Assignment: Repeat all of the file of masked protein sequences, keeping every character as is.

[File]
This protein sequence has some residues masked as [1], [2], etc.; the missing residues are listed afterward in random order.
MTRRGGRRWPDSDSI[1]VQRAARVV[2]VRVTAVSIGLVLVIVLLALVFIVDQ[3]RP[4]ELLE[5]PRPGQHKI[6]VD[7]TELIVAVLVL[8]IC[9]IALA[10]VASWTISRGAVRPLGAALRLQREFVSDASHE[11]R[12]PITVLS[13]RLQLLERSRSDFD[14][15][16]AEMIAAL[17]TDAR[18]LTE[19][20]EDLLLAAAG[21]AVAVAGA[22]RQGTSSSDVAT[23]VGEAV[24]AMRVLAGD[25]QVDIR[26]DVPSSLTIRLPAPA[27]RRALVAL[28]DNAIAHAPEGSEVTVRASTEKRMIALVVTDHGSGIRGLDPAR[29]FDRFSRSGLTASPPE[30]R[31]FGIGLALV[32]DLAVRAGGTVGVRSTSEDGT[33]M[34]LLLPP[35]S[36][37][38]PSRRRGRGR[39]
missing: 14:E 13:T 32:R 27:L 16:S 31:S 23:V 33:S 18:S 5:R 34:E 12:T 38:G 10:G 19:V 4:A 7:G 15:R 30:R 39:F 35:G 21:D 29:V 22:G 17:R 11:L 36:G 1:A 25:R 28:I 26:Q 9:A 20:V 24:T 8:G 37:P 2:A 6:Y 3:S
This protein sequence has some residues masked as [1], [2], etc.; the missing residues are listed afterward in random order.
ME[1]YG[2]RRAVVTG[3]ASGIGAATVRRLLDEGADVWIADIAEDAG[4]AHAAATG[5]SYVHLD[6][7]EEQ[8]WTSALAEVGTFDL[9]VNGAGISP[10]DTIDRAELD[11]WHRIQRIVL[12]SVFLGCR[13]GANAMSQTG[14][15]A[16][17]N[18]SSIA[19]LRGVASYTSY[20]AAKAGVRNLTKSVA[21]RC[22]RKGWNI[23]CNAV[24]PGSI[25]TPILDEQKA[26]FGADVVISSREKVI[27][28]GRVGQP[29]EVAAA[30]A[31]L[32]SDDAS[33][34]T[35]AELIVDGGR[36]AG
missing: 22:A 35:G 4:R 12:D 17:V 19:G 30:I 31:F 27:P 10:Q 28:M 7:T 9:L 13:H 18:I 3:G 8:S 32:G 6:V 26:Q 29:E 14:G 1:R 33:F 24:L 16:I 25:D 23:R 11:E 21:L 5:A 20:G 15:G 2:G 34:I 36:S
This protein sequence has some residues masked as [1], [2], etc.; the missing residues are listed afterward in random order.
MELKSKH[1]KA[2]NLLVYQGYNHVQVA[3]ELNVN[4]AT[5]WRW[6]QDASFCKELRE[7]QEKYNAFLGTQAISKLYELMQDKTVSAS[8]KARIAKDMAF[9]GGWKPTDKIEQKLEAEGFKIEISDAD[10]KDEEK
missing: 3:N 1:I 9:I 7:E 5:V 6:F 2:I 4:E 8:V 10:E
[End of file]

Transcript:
This protein sequence has some residues masked as [1], [2], etc.; the missing residues are listed afterward in random order.
MTRRGGRRWPDSDSI[1]VQRAARVV[2]VRVTAVSIGLVLVIVLLALVFIVDQ[3]RP[4]ELLE[5]PRPGQHKI[6]VD[7]TELIVAVLVL[8]IC[9]IALA[10]VASWTISRGAVRPLGAALRLQREFVSDASHE[11]R[12]PITVLS[13]RLQLLERSRSDFD[14][15][16]AEMIAAL[17]TDAR[18]LTE[19][20]EDLLLAAAG[21]AVAVAGA[22]RQGTSSSDVAT[23]VGEAV[24]AMRVLAGD[25]QVDIR[26]DVPSSLTIRLPAPA[27]RRALVAL[28]DNAIAHAPEGSEVTVRASTEKRMIALVVTDHGSGIRGLDPAR[29]FDRFSRSGLTASPPE[30]R[31]FGIGLALV[32]DLAVRAGGTVGVRSTSEDGT[33]M[34]LLLPP[35]S[36][37][38]PSRRRGRGR[39]
missing: 14:E 13:T 32:R 27:L 16:S 31:S 23:V 33:S 18:S 5:R 34:E 12:T 38:G 10:G 19:V 4:A 7:G 15:R 30:R 39:F 35:G 21:D 29:V 22:G 17:R 11:L 36:G 1:A 25:R 28:I 26:Q 9:A 20:V 24:T 8:G 37:P 2:A 6:Y 3:S
This protein sequence has some residues masked as [1], [2], etc.; the missing residues are listed afterward in random order.
ME[1]YG[2]RRAVVTG[3]ASGIGAATVRRLLDEGADVWIADIAEDAG[4]AHAAATG[5]SYVHLD[6][7]EEQ[8]WTSALAEVGTFDL[9]VNGAGISP[10]DTIDRAELD[11]WHRIQRIVL[12]SVFLGCR[13]GANAMSQTG[14][15]A[16][17]N[18]SSIA[19]LRGVASYTSY[20]AAKAGVRNLTKSVA[21]RC[22]RKGWNI[23]CNAV[24]PGSI[25]TPILDEQKA[26]FGADVVISSREKVI[27][28]GRVGQP[29]EVAAA[30]A[31]L[32]SDDAS[33][34]T[35]AELIVDGGR[36]AG
missing: 22:A 35:G 4:R 12:D 17:V 19:G 30:I 31:F 27:P 10:Q 28:M 7:T 9:L 13:H 18:I 3:G 8:S 32:G 6:V 26:Q 29:E 14:G 1:R 33:F 24:L 16:I 25:D 23:R 11:E 21:L 5:A 20:G 15:G 2:G 34:I 36:S
This protein sequence has some residues masked as [1], [2], etc.; the missing residues are listed afterward in random order.
MELKSKH[1]KA[2]NLLVYQGYNHVQVA[3]ELNVN[4]AT[5]WRW[6]QDASFCKELRE[7]QEKYNAFLGTQAISKLYELMQDKTVSAS[8]KARIAKDMAF[9]GGWKPTDKIEQKLEAEGFKIEISDAD[10]KDEEK
missing: 3:N 1:I 9:I 7:E 5:V 6:F 2:I 4:E 8:V 10:E